For a good stretch on how to analyze fraud, check out a great article “Beyond the Fraud Triangle,” in The CPA Journal, written by Jack Dorminey, Scott Fleming, Mary-Jo Kranacher, and Richard Riley. This article was mentioned by a commenter in an earlier post.
I heartily recommend the article for all auditors. It goes beyond the standard fraud triangle and provides an overview of several other models, including:
- a four-sided diamond model, which adds capability in addition to opportunity
- a dual diamond which allows for separate analysis of accidental and predator fraudsters
- MICE – money, ideology, corruption, and ego/entitlement – as a model of motivation for high-level, skilled fraudsters that don’t seem motivated by small-scale payoffs
If you want to stretch your knowledge of the concepts, check out those models. Hint for auditors: stretching your brain on fraud is a very good thing to do.
I’ve only been looking at the article for a little while and I’m scratching my head. The concepts mostly seem to be expanding on either the motivation side of the traditional fraud triangle or the opportunity side. Having said that, expanding the discussion is good idea.
The motivation side, as covered in the audit literature, would seem to cover much of the comments in the MICE model. This does remind us to think beyond money-in-the-pocket for low-level staff and go beyond EPS manipulation for senior level staff.
At first glance, it seems to me the opportunity side covered in both PPC and CCH audit tools include the expanded side of the fraud diamond (capability) and dual diamond (accidental and predator).
One part of the new models that isn’t addressed in the traditional fraud triangle used by CPAs is management override. That is explicitly addressed in the audit literature as a separate issue.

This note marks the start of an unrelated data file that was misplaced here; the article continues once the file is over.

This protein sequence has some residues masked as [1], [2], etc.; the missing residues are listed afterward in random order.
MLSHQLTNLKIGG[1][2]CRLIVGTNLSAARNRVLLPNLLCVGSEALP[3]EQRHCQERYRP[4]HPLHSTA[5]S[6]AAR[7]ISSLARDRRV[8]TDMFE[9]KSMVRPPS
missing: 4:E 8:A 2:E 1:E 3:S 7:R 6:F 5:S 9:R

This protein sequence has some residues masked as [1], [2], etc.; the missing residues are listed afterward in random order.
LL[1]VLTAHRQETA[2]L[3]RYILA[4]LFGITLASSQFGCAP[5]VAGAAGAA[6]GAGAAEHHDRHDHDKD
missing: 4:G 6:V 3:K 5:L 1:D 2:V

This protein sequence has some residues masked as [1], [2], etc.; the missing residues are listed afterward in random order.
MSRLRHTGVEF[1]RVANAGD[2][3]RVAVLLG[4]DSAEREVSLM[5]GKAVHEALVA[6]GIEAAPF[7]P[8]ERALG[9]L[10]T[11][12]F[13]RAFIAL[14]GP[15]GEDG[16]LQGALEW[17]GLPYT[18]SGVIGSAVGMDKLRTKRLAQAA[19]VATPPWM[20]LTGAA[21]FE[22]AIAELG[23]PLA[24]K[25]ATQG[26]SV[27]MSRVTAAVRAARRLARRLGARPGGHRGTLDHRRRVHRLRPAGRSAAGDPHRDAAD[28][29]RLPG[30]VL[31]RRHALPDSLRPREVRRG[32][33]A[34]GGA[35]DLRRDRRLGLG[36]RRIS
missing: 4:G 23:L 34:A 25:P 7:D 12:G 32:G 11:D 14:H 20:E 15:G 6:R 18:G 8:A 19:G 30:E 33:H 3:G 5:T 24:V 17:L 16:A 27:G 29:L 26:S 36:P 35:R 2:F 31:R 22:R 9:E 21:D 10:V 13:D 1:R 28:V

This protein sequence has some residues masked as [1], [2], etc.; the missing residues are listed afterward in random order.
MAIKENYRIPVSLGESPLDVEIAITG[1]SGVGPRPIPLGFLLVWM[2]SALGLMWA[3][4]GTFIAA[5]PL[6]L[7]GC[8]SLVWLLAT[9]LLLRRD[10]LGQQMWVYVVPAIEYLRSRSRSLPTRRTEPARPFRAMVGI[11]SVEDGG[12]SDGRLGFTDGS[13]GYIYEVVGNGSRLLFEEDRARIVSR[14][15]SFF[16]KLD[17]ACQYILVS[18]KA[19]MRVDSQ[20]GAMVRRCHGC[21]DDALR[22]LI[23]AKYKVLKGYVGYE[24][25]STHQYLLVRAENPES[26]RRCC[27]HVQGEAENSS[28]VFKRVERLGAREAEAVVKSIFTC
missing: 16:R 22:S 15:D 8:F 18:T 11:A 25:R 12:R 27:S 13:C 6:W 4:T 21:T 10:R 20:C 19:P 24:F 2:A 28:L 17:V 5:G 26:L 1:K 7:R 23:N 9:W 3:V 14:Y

I’m just joining this conversation which has been going for many years. Maybe I’m missing the boat, but my first reaction is the fraud triangle (with added comment on management override) in the current audit literature seems to address the same issues covered in the new models.
None of the models seem to be that helpful for predicting fraud. After reading the article I’m wondering a few things about those new models.
Are you really going to perform a psychological assessment of each member of senior management in terms of their capacity to exploit internal controls and their confidence that they wouldn’t get caught or whether their level of ego is sufficiently large to think they could talk their way out of trouble? That’s necessary under the dual diamond model.
As an auditor, are you going to hang out long enough with each top-level manager to determine how they respond to a variety of situations so you can assess their ability to operate with integrity over time? The time involved for the auditor would be huge and the intrusiveness even larger. That’s necessary in the fraud scale model.
Maybe I’m missing the boat. Looks like I need to do more reading.
Even though I don’t see any of these models replacing what is in the audit literature, it would be very wise for all auditors to read the article and get familiar with some new ways of thinking about fraud.
Next post – organization steps to deter fraud are observable.